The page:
Convention means agreement. Conventional law must have an agreement between two parties- and not the force or coercion of a superior. It is thus the name given to a body of rules agreed to be followed by some parties in order to regulate their conduct towards one another. These are laws because they ensure uniformity of conduct.

For example, the rules of cricket and other games. International law is also a species of conventional law.

Such Laws may be in two types:

1). Rules enforced by the parties themselves but not recognized by the State, e.g., the rules of cricket and other games.

2). Rules recognized and enforced by the State, e.g., the articles of association of a limited company whereby the shareholders agree to be bound in certain particulars.

5. Customary Law:

Customary law means such rules of custom as habitually being followed by the majority of persons, subject to them, since a long time in the past and are expected to be followed in the future as well in the belief of their binding nature.

“Such laws derive their force from the long course of past conduct resulting in the same uniformity of action in a given set of circumstances”.

Essentials of Customs:

  1. Reasonableness
  2. Unambiguous usage observed
  3. Peacefully
  4. Continuously
  5. Since immemorial antiquity
  6. As of right
  7. In conformity with the statute

6. Practical or Technical Law:

Practical laws are such laws consisting of rules which are to be followed to achieve uniformity of results in practical or technical matters, e.g., the laws of health, the laws of architecture or manufacture.

7. International Law:

According to Salmond; “Those rules which govern the sovereign state in their relations and conduct towards each other”.

According to Lord Russel; “The aggregate of rules to which nations have agreed to conform in their conduct towards one another”.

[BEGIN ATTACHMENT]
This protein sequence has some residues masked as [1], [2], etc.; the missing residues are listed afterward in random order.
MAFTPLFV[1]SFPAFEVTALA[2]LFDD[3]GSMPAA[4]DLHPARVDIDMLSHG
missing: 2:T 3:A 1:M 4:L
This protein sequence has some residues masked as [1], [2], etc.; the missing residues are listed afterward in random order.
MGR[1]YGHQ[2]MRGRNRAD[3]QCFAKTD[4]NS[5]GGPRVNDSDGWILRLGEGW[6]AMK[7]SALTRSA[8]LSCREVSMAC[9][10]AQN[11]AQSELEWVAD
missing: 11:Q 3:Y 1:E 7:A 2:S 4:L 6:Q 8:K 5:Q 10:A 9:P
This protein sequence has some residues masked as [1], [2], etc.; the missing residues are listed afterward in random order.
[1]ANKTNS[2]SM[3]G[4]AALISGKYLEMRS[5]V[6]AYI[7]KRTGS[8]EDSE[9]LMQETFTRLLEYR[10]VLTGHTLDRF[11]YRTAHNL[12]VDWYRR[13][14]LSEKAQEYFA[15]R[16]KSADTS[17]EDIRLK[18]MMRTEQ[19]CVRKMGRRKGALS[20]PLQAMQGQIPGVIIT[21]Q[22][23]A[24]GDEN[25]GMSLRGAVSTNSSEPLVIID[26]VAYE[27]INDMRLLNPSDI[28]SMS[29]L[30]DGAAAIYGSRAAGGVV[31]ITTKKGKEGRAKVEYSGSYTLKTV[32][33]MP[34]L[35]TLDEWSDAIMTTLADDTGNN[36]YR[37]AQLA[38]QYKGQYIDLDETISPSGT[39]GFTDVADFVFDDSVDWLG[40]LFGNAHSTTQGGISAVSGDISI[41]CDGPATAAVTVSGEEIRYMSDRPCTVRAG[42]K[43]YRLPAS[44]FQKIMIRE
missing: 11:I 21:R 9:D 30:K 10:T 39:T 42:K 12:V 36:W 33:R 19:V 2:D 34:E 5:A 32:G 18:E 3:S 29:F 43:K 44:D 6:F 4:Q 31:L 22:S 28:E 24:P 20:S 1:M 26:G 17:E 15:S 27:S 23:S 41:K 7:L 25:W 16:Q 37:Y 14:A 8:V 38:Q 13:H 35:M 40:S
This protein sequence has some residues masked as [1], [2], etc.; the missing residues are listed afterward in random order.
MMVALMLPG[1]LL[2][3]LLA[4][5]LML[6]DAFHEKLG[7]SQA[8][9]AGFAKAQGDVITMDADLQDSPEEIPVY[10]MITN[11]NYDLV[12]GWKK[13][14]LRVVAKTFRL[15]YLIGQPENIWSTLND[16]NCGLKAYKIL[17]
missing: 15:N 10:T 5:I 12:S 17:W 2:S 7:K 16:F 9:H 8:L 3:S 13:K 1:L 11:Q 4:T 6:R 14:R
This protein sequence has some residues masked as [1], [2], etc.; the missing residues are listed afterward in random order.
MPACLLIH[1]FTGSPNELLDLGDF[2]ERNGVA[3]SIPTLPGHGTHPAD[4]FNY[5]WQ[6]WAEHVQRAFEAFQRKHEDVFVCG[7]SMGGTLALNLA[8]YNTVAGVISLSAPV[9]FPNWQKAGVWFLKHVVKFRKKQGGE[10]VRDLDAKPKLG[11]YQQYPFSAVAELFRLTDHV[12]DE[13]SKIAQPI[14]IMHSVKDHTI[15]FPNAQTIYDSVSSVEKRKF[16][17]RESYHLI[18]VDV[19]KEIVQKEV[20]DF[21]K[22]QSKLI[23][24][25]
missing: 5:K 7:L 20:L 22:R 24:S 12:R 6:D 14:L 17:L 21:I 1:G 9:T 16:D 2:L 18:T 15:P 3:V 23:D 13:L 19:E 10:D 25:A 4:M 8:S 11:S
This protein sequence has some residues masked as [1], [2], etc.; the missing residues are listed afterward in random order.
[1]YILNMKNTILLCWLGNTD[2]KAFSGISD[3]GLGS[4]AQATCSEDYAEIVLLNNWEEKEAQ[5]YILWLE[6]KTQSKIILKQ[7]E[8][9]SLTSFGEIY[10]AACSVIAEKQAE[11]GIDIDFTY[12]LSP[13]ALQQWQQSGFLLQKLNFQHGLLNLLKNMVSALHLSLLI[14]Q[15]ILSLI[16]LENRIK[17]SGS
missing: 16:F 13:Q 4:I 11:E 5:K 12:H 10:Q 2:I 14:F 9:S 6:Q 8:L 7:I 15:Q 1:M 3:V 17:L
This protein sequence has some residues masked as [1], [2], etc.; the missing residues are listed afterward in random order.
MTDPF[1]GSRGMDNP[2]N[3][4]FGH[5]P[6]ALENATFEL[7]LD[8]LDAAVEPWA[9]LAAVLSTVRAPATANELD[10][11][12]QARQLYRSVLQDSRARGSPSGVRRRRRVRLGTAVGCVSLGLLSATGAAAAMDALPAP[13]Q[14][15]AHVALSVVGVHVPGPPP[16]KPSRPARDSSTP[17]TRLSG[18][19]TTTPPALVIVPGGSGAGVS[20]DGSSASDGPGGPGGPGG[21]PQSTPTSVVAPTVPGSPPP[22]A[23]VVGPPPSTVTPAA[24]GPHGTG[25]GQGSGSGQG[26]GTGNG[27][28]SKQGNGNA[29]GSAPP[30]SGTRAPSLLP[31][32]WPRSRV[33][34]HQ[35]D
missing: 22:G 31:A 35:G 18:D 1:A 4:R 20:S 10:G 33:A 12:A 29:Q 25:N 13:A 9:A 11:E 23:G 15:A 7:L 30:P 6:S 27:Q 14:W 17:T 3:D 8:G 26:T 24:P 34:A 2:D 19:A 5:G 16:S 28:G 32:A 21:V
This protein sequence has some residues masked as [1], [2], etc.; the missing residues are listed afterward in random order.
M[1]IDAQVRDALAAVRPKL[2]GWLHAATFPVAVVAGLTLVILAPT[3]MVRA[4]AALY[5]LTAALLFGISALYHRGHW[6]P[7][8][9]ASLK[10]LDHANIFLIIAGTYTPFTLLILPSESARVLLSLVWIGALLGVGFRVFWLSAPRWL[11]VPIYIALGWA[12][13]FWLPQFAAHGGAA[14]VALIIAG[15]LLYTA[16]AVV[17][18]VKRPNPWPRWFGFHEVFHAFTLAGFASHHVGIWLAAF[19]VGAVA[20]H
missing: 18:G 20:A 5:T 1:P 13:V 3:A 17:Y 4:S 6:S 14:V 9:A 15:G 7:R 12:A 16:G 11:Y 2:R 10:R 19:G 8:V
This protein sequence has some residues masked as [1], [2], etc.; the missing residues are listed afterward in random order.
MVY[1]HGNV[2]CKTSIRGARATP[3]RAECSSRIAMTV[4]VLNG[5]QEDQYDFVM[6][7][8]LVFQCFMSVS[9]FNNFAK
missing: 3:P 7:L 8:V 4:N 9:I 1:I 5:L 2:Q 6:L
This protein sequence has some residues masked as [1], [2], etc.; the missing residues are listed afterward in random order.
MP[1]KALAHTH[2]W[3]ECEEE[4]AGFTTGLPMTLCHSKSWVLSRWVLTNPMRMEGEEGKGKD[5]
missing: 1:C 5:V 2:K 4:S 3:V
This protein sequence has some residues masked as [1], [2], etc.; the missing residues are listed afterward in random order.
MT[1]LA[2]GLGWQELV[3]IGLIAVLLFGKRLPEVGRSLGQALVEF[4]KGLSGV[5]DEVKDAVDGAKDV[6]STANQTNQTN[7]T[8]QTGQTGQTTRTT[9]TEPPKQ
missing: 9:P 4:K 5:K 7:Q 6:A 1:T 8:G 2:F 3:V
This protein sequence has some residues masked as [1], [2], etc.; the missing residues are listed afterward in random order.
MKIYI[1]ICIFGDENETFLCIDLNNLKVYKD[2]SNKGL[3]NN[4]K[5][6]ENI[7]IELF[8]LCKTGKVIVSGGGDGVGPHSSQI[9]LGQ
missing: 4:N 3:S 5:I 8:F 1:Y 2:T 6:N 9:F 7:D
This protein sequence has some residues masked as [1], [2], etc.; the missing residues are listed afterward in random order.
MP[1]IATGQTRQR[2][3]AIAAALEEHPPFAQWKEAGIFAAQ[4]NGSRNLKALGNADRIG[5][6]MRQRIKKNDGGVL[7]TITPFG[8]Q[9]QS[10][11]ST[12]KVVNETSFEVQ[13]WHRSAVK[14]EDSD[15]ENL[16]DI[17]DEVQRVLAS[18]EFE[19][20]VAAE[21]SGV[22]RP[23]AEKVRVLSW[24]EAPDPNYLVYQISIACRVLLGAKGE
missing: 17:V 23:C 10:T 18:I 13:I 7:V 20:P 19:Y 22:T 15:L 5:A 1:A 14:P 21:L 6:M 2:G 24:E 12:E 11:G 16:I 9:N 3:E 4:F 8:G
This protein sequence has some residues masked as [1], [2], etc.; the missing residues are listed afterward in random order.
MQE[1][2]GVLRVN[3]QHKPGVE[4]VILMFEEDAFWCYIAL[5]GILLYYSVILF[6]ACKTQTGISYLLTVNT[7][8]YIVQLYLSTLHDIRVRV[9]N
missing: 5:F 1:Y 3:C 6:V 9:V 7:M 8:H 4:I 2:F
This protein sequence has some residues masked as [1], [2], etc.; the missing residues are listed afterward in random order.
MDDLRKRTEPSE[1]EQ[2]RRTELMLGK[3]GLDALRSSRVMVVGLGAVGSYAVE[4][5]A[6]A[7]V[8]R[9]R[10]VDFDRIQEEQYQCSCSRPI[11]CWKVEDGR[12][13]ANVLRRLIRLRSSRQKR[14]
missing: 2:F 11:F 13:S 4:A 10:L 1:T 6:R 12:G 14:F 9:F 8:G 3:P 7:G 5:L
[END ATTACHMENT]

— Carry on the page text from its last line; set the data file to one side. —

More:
8. Civil Law:

The words “civil law” owe their origin to the Romans who described it as applicable to their own citizens as jus civile, as distinguished from jus gentium which applied to foreigners. In jurisprudence, civil law means laws of the land as are enforced by the courts.


In conclusion, the definition of Law is that it is the body of principles that are recognized and enforced by the State for the administration of Justice. It is difficult to give it a comprehensive and perfect definition. As it is a social science that grows and develops with the growth and development of society.

Frequently Asked Questions (FAQs)

What are the 3 most common types of law?

The 3 most common types of law are criminal, civil, and administrative. Each of us experiences these laws on a daily basis without thought – from the mundane act of parking in a designated area to more serious issues like robberies. However, the funniest thing about these laws is that no one really understands them; the only ones who benefit are lawyers!

What is John Austin’s definition of law?

John Austin’s definition of law is very clear and concise. It is the command of a sovereign, backed by the threat of sanctions.

What is an example of a law?

An example of a law is the requirement to wear a seatbelt in a car.